For two brothers, it was the trip of a lifetime, complete with receptions they never had when they returned home from war.
Arlo and Leo Richardson were just two of 150 veterans who went on the Story County Freedom Flight last Tuesday, Oct. 1. Arlo, 70, of Huxley, is a Vietnam Army veteran, while Leo, 83, of Slater, served in the Air Force during the Korean War. Both brothers said they were glad they got to experience the trip together, especially since they weren’t always close growing up due to their age difference.
Neither of the brothers had seen the monuments before, let alone visited Washington, D.C., so the trip marked two firsts for them. For Leo, he was most impressed by the ceremony held at Arlington National Cemetery, during which a wreath was laid at the Tomb of the Unknowns.
“It was neat to see how those boys are really trained,” Leo said of the soldiers taking part in the ceremony. He also enjoyed seeing the Air Force monument.
“The view from the monument was a straight shot to the Pentagon,” Leo said. If the monument had been built prior to the Sept. 11, 2001, terrorist attacks, the plane that hit the Pentagon would have first hit the Air Force monument,” he said.
Arlo said he most enjoyed viewing the Vietnam Memorial wall.
“All of them were beautiful,” Arlo said of the monuments they saw.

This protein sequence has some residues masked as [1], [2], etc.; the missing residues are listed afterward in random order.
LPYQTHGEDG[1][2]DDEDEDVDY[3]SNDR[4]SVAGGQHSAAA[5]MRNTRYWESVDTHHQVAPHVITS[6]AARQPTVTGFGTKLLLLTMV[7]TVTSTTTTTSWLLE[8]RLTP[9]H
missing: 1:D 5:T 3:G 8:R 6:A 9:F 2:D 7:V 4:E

The fact that the government was shut down during their trip, causing many of the monuments and parks to be closed, did not hamper the veterans’ trip. The only major impact it had was they could not climb to the top of the Lincoln Monument and they had to take a detour route to get a closer view of the Marine Corps Memorial.
He said the veterans “were treated like kings” while on the trip. They received a motorcycle escort down to the airport in Des Moines, not stopping at a single stop light, Arlo said. A send-off ceremony took place in Ames the Sunday prior to the trip, during which family members, friends and community members came out to show their support of the veterans. The brothers’ families were in attendance at the Ames ceremony. Some of Arlo’s family members also met him at the airport when they returned from their trip.
“We had such a good reception at Ames on Sunday, and at the airport it was just great and at D.C.,” Arlo said of the receptions the group received.
“Every place we went, there was a group waiting for us,” Leo added.
This was quite different from when the brothers returned home from the serving in the wars. When Arlo came back, he took a cab home to Cambridge - there was no gathered crowd or banners like there are for returning soldiers today.
In the end, the brothers had nothing bad to say about the trip that was filled with old war stories, shared memories and fellow veterans.
“The volunteers and Veterans Affairs people did a terrific job,” Leo said. “They bent over backwards for us.”